A new study by scientists has revealed the presence of bacteria in drinking water aboard the International Space Station. ESA Italy astronaut Samantha Cristoforetti poses in the International Space Station’s Cupola module to mark his 200th day in space.
Nationalgeographic.co.id—In an effort to keep water clean for space missions, scientists from Arizona State University Biodesign Institute Center for Fundamental and Applied Microbiomics conducted a new study on drinking water in International Space Station.
The study, led by Joseon Yang, aims to protect clean drinking water for astronauts on space missions. Together with his colleagues, he will carry out an analysis on the population bacteria what they found from the drinking water in the ISS (International Space Station).
Bacteria–bacteria Different populations will be characterized by each population. Thus, it will be possible to determine how the characteristics of microbes are important for the health of astronomers. Because it is known that the integrity of space habitats can change during prolonged exposure to microgravity.
This is certainly not an easy thing to do. It has been shown that microbes adapting to microgravity can change their characteristics dramatically.
Reported from Tech Explorist, Joseon Yang said, “Polymicrobial interactions are complex and may be unstable over time. Our study provides an in-depth phenotypic analysis of isolates bacteria single and multispecies obtained from water systems ISS over the years to understand long-term microbial interactions and their adaptation to the microgravity environment.”
The results of the study conducted by Joseon Yang and his colleagues have been published in the journal npj Biofilms and Microbiomes on September 6, 2021 by taking the title Longitudinal characterization of multispecies microbial populations recovered from spaceflight potable water.
Astronaut Chris Hadfield inspects a bag of drinking water.
As we know that, bacteria can cause infectious diseases in humans. When they clump together to form biofilms, they can cause infectious diseases and contaminate drinking water sources. Of course this is not what we expected. Especially for astronomers who will carry out their space missions.
For this reason, the control of bacteria in complex microbial ecosystems is indispensable, and the management of biofilm formation will be an important challenge for researchers.
“The results from our research will be able to improve the microbial risk assessment of the man-made environment both in space and on Earth,” Yang said.
The water purification system on the ISS, also known as Environmental Control and Life Support System. This system is used to clean wastewater through a three-step cleaning process. This process will obtain drinking water from recycled urine, wastewater, and condensation through distillation, filtration, catalytic oxidation, and iodine treatment. Unfortunately, from the recent analysis of water samples on the ISS, contamination has been found. This is probably due to the environmental flora embedded in the water system itself.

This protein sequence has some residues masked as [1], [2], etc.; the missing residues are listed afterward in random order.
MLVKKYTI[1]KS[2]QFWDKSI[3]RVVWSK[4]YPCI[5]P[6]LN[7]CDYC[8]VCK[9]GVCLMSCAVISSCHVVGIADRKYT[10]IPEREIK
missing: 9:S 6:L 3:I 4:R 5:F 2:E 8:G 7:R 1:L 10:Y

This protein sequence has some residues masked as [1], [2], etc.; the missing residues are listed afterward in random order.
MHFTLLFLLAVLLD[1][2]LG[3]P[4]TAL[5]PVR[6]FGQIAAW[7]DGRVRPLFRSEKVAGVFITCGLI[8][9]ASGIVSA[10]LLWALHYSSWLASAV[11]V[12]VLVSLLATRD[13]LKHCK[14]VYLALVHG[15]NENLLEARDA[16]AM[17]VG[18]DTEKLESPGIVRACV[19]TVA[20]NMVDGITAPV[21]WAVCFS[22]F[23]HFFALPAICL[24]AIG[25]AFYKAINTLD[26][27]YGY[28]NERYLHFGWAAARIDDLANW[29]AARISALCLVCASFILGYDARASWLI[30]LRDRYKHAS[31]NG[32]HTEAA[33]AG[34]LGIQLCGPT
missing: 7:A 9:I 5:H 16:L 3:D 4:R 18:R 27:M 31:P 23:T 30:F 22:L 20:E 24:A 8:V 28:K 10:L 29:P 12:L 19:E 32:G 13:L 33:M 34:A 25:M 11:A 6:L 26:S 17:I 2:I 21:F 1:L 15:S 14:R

Arizona State University
A biofilm is a dense collection of multispecies cells, which clump together in a residue that forms on the surface. They can cause a variety of health problems and have a corrosive effect on many materials, including stainless steel, making them a threat to the International Space Station’s water supply system.
The number of microbes found in these water samples was the same as those found in drinking water on Earth. Of course this condition makes scientists feel worried. This is because environmental conditions in outer space can increase the potential threat of these organisms. Moreover, scientists also found a strong resistance in bacterial isolates to several antimicrobial compounds, including antibiotics.
The findings of this study are helpful in addressing the formidable challenge of ensuring safe and clean drinking water. So that it can support the health of astronomers who carry out space missions, especially for those with very long durations.
You might think of the ISS as a sterile workspace, but where there are humans, there are also microorganisms and previous studies have shown various bacteria and fungi make their homes in orbiting laboratories.
With this research, it has also provided important information to improve the functionality of engineered water systems on Earth that can be useful for the benefit of industry and the safety of the general public.